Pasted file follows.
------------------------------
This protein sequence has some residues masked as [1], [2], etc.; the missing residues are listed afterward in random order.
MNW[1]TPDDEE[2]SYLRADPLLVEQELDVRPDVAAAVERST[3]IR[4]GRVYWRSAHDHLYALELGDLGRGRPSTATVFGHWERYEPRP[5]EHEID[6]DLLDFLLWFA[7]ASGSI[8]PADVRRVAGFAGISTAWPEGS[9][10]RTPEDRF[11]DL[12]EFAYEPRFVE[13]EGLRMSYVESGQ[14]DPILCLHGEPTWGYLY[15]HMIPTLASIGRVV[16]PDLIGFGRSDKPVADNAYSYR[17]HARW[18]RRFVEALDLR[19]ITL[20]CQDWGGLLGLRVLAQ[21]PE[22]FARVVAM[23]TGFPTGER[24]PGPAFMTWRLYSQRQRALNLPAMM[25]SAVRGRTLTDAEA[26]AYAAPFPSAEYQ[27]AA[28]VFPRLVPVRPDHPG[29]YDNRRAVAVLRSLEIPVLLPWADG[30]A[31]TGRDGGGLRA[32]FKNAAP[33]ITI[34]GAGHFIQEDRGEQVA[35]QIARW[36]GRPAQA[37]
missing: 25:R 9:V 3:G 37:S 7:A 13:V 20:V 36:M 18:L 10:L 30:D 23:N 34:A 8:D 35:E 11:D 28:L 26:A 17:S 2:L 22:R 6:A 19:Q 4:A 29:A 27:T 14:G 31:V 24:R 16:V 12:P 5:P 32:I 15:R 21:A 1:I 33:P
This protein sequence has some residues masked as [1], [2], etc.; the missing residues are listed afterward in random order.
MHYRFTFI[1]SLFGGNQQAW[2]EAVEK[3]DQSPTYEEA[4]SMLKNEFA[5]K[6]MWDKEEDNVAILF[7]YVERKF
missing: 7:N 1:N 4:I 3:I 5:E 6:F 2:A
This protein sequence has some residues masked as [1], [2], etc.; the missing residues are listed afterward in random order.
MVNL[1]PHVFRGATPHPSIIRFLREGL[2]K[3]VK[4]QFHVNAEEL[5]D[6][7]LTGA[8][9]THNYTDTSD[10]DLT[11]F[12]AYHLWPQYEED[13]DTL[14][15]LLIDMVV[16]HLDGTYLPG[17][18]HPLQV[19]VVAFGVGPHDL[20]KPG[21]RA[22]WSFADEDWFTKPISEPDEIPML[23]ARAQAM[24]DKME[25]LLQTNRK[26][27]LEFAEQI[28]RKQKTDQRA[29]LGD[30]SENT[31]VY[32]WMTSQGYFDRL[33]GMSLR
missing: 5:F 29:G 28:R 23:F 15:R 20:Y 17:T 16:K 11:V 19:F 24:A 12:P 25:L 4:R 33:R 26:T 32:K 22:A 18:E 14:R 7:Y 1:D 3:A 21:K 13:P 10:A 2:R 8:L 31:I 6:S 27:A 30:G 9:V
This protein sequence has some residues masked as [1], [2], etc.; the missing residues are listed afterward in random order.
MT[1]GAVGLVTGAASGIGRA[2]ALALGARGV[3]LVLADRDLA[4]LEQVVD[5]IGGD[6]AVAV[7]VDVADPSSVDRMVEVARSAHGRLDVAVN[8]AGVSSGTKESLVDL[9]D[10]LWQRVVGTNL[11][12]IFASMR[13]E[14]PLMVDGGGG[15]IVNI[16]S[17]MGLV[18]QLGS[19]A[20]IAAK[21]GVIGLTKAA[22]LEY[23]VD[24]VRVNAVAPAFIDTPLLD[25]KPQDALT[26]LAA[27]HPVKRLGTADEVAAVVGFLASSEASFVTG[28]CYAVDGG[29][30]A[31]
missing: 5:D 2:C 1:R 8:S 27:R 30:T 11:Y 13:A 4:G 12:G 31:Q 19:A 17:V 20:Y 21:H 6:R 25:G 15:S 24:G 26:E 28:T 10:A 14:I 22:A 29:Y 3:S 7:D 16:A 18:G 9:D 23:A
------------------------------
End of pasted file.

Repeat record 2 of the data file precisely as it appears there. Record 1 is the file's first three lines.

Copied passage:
This protein sequence has some residues masked as [1], [2], etc.; the missing residues are listed afterward in random order.
MHYRFTFI[1]SLFGGNQQAW[2]EAVEK[3]DQSPTYEEA[4]SMLKNEFA[5]K[6]MWDKEEDNVAILF[7]YVERKF
missing: 7:N 1:N 4:I 3:I 5:E 6:F 2:A